The Real Estate Regulation Act – Confronting & Addressing Realties of the Property-sector in India

0
436

‘Real Estate cannot be lost or stolen, nor can it be carried away. Purchased with common sense, paid for in full, and managed with reasonable care, it’s about the safest investment in the world’  

Franklin D Roosevelt

Till about three years ago, the real estate sector in India recorded an unparalleled growth in sale, investments, and prices. However, since time immemorial, there has been a growing lack of confidence between property-builders and buyers. An independent survey reported that more than 80 percent of building projects fail to meet initially committed deadlines. Moreover, almost 66 percent of civil litigation relates to property-disputes. In the recent past, several factors such as demonetization, stagnation in prices, coupled with several government reforms reducing the disposable income contributed to creating a lacklustre outlook towards the real estate sector. With an aim to bolster this sector and revive investments, the Government passed The Real Estate (Regulation and Development) Act, 2016 (hereinafter called “The Act”) which establishes a Real Estate Regulatory Authority (hereinafter called “RERA”) in each state for regulation of the real estate sector. The Act fully came into force on 1st May 2017, and most states in India have set up their own RERAs since then along-with notifying rules for the same.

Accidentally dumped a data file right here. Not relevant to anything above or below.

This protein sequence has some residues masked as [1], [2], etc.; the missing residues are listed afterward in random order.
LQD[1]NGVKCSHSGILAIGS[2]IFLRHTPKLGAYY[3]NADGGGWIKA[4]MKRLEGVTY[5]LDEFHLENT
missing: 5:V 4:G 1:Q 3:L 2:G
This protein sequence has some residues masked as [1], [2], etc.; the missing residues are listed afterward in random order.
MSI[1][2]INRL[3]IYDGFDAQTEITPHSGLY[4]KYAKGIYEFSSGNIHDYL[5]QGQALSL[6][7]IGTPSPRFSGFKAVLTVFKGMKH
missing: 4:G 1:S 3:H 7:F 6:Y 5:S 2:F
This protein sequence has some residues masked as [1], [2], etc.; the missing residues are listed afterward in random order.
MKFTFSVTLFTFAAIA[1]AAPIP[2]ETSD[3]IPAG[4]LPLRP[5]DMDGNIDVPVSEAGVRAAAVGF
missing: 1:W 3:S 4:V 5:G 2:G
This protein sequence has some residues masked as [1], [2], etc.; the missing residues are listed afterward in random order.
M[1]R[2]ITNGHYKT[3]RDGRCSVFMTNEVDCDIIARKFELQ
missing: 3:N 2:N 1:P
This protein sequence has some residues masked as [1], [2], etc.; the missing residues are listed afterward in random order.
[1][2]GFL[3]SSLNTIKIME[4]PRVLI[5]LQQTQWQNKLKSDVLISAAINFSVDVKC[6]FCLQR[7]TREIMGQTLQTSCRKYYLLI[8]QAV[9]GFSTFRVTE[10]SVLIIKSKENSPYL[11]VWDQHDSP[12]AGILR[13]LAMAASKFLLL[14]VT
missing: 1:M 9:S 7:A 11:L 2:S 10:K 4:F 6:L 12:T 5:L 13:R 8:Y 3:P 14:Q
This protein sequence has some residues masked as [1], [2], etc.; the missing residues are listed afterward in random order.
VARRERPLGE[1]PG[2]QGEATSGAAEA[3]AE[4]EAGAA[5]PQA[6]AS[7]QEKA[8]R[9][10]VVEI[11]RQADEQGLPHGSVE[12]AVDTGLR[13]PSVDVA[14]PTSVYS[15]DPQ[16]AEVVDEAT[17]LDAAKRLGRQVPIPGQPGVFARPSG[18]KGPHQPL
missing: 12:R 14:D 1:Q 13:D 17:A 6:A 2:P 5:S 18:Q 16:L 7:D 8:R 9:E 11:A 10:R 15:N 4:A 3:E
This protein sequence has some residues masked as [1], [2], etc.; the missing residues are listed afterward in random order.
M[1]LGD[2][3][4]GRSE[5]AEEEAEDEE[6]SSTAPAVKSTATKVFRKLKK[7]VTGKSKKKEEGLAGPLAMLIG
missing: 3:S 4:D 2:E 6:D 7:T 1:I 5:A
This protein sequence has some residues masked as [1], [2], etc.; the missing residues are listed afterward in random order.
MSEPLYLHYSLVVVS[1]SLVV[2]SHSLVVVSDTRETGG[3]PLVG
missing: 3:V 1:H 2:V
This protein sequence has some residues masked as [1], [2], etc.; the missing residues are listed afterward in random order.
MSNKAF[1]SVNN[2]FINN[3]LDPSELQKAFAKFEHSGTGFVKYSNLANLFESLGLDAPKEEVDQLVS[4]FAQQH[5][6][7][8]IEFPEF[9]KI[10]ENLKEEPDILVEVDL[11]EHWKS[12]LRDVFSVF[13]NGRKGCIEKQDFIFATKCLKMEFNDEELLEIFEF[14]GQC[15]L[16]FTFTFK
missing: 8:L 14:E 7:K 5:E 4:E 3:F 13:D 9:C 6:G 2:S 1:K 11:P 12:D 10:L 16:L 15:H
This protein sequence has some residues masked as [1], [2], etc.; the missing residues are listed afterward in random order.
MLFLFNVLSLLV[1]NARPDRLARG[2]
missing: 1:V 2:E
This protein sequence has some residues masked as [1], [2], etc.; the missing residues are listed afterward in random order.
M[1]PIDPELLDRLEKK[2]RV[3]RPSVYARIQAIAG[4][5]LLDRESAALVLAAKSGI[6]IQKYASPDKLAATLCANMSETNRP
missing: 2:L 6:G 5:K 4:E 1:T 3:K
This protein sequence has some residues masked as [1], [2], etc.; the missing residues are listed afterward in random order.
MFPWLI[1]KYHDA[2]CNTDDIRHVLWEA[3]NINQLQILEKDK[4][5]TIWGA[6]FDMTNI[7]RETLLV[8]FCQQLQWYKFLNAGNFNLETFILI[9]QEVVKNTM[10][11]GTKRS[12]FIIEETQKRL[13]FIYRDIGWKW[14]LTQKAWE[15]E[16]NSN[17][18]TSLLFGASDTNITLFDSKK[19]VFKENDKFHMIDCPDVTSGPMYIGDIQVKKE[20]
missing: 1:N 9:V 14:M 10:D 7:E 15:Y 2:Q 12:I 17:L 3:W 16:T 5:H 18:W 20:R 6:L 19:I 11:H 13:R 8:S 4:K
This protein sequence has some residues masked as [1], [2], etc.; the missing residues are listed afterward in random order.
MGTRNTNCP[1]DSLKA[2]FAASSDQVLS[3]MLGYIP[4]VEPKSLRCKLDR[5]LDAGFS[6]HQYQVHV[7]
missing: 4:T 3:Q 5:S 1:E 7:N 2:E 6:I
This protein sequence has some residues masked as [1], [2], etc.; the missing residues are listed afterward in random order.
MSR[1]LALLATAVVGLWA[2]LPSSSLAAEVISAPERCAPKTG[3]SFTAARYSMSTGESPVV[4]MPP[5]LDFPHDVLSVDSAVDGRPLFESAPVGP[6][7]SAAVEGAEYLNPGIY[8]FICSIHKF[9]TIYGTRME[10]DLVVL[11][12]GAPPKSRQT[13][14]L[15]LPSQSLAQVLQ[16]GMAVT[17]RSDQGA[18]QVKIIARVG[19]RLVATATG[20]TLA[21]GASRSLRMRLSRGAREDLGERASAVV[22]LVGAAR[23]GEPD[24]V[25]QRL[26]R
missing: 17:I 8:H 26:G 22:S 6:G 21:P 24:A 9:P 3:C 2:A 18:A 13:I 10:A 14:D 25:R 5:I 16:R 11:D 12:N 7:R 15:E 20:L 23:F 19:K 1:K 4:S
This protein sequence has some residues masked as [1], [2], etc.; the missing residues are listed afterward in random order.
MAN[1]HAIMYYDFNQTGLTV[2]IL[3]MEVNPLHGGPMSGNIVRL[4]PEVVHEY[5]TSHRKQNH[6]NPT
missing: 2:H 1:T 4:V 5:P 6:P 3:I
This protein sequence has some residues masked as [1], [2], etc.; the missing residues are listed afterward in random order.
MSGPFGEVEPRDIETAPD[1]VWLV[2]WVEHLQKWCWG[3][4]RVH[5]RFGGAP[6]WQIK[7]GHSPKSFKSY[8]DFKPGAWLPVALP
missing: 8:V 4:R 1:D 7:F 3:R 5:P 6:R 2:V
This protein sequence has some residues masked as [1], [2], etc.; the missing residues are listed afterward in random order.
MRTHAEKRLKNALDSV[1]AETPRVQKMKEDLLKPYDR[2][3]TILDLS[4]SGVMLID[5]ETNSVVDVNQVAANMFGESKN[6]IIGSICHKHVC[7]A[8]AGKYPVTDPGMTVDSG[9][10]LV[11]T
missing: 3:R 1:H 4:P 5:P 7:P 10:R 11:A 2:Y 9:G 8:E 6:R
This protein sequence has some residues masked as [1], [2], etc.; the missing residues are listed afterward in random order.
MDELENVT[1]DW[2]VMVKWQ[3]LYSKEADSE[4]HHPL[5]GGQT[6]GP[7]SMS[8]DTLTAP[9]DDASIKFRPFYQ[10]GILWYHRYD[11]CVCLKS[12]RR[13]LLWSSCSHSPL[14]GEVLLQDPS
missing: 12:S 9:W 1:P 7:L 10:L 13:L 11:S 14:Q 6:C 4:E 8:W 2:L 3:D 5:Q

Is the Real Estate Regulation Act the ‘real’ panacea to all buyers’ distresses?

A cursory glance at the Act is enough to give us a fair idea about its purpose- converging builder’s promises with buyer’s fair expectations, by alleviating the usual troubles like delayed possession and advancing an overall regime of transparency, disclosure, and trust in the real-estate sector. A unique feature aimed at protecting buyers is the aspect of control and quality management under RERA. Now, for the first time an act in India provides an implied warranty to buyers of property for five years in the following words- In case of any structural defect or any other defect in workmanship, quality or provision of services or any other obligations of the promoter as per the agreement for sale relating to such development is brought to the notice of the promoter within a period of five years by the allottee from the date of handing over possession, it shall be the duty of the promoter to rectify such defects without further charge, within thirty days, and in the event of promoter’s failure to rectify such defects with. The language employed by the legislature is fairly strict:  “any structural defect”, “any other defect”, leaving little scope for ambiguities for builder’s to exploit. However, the framing of rules by the State Government and the cases decided by RERA will shape the extent to which a consumer may be able to claim defects. It was also felt that the National Consumer Disputes Resolution Forum was largely inefficient in resolving property disputes, and thus, litigants can also withdraw cases pending under any consumer fora and bring it under the ambit of RERA.

RERA: Is it a heavy cargo for builders?